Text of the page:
I did however feel inspired by Jo’s Grey Tam o’shanter. Co-incidentally this month’s Knitter magazine (issue 145) has published a fairisle beret. It is designed by Outi Kater and is called Firefly Beret. I quite like wearing a beret during the winter working week. Just to spice up the wardrobe I thought it might be fun to see how it would be to make a traditional tam o’shanter. Traditionally this type of hat tends to use the tweedy pure Shetland wool. I decided as I was looking at an experiment I would use some 4ply Merino I already have in my stash. I tend to wear brighter hues rather than softer heathery tones, so the colour I have used align better with my wardrobe. All in all it took me about 5 evenings to knit.

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Whilst Jo Marsh wears a plain grey wool tam it does have a pom-pom. The fairisle tam in the Knitter magazine has no flamboyant topper. I wanted to add something in between the two. I remembered a design that Kate Davies had done for her Richard the Roundhead Tam. She created a lovely covered button and generously put a tutorial on her website. This lovely detail just adds something special to the hat. The covered button is not difficult to create either. I’m sure I will use this detail again soon.

Thinking about it, I find so much knitting inspiration from historical films or costume drama. If I watch, a Marple, a Poirot, Maigret, Gentleman Jack, Cranford, Call the Midwife… my husband will get a nudge in the ribs…’Look at the knitwear!’ Historical drama in its most authentic form, mirrors the fact that until only recently the majority of clothes were handmade. This means that costumes are a fertile resource for hand-knitters and crocheters. We have a cinematic menu to inspire our crafty finger.s

I wonder what you favourite programmes or films are for knitwear envy? Any suggestions are gratefully received.

I know there are awards for costume design at the Oscars and Bafta, could we have a subgroup for services to yarn?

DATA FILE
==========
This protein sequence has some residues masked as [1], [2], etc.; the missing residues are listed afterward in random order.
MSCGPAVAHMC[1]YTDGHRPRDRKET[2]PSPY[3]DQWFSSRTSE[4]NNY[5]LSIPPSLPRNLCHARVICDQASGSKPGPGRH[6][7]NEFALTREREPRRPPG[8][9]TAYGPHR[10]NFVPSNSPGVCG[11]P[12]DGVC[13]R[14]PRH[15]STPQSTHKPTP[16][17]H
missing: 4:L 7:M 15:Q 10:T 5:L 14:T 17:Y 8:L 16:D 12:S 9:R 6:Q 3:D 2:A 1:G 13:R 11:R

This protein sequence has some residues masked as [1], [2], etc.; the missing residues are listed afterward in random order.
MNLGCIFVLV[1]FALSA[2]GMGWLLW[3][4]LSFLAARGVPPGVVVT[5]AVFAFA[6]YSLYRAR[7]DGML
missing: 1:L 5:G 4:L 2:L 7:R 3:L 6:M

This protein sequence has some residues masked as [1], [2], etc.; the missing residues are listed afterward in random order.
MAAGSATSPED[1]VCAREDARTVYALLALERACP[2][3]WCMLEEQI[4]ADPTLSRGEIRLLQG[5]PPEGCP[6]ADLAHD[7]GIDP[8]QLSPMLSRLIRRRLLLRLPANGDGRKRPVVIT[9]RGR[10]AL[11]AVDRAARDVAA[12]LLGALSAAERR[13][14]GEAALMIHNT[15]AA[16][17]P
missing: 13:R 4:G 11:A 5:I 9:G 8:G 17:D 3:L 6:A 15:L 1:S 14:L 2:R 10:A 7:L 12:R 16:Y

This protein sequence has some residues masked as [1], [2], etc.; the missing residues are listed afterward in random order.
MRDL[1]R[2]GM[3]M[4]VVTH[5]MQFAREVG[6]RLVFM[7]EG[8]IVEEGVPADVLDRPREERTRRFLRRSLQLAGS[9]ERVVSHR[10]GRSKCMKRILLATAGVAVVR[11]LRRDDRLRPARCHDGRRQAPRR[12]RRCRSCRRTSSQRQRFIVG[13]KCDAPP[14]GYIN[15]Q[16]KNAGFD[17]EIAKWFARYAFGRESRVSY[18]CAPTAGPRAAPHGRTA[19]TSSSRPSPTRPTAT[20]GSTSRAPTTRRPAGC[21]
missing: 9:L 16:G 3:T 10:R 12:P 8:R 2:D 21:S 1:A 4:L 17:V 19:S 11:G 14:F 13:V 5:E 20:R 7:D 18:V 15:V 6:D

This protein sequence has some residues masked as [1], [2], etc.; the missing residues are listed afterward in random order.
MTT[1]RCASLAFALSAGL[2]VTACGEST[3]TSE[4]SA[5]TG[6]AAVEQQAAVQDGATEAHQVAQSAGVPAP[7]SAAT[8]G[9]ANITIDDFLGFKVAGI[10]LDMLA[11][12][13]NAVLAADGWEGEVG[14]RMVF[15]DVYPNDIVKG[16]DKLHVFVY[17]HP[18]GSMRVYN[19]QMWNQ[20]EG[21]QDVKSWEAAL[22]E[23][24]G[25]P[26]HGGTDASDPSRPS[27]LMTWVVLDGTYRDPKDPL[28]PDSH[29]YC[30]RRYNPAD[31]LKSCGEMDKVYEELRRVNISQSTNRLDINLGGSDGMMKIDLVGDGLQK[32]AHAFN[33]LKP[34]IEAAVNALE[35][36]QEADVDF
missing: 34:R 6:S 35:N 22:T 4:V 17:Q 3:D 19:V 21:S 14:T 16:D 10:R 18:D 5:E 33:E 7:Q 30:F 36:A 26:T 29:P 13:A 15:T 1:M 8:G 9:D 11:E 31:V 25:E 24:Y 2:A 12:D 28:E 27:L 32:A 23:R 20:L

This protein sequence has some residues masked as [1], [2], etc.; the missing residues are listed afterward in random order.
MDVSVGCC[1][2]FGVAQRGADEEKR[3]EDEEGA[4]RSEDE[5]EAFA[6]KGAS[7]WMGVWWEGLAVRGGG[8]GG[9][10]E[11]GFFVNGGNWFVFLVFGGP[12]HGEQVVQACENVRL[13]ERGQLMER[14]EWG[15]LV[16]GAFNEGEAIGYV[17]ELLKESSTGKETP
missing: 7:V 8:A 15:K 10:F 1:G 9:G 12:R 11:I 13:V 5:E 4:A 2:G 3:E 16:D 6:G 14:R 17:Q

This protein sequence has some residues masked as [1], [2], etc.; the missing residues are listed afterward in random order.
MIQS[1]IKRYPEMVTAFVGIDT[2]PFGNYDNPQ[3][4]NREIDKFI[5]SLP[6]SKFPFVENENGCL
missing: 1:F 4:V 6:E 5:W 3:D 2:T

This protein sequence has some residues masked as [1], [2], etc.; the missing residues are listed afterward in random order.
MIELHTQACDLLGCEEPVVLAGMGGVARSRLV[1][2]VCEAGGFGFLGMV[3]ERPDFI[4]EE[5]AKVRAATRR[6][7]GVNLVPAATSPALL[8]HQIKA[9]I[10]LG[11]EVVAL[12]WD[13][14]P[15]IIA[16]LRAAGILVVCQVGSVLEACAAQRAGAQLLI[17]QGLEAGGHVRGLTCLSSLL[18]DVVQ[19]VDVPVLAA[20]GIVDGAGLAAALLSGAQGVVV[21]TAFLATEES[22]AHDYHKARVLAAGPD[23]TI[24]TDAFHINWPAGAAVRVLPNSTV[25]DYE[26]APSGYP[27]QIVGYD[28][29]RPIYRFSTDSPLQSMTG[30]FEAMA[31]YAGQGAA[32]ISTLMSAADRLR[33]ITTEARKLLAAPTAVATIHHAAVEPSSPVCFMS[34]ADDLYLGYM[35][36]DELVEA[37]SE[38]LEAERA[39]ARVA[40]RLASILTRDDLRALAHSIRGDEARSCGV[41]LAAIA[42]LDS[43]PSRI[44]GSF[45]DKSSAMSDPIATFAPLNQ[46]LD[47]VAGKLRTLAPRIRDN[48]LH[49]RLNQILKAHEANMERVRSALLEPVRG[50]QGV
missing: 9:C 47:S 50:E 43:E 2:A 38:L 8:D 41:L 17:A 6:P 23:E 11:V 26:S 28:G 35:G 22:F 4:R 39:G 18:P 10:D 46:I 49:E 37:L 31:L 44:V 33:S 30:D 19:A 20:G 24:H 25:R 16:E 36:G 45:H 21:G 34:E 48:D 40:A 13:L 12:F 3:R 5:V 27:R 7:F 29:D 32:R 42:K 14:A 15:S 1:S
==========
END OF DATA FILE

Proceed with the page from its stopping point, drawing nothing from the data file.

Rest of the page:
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You have just got to find the joy of yarn in the Winter. Perhaps being a winter baby I don’t really mind the colder months. I’ll be honest I actually prefer wearing lots of layers and get a bit stressed by the idea of summer holiday clothes. My husband says I have a two degree tolerance level. Around the 18-20 degrees mark – not too hot, not too cold…is that called the Goldilocks effect?

Anyway if you are hating the dark days – one sure fire way to try and combat the evening blues is the plan and make a cosy scarf or hat. Full disclosure; I currently have in progress, 2 hats and one shawl on knitting needles…naughty…but nice.

I designed the Zesty Scarf for Inside Crochet Magazine back in the early Autumn. There are Granny Squares, pom-poms, tassels and lovely colour block colours in linen stitch.

Linen stitch is my current big favourite crochet stitch at the moment. It does a good job in replicating a knitted moss stitch. The texture and the drape is that perfect in-between softness. Not as stiff as a double crochet stitch and not too floppy for a triple. The design is not a total beginners project. You need to have the confidence to pick up stitches in a new direction. But I think you would find it fine as a transition from beginner to intermediate.

Using the aran weight Paintbox yarn makes is very fashionable and I would have play with the colours and see if you can match your winter coat and other accessories you are currently wearing.

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Here is my version that I made for myself in a DK yarn. I’m loving wearing it at the moment. Here is the Ravelry link: Zesty Scarf

I would love to hear what you are making at the moment or indeed the kind of accessories you crave in the Winter.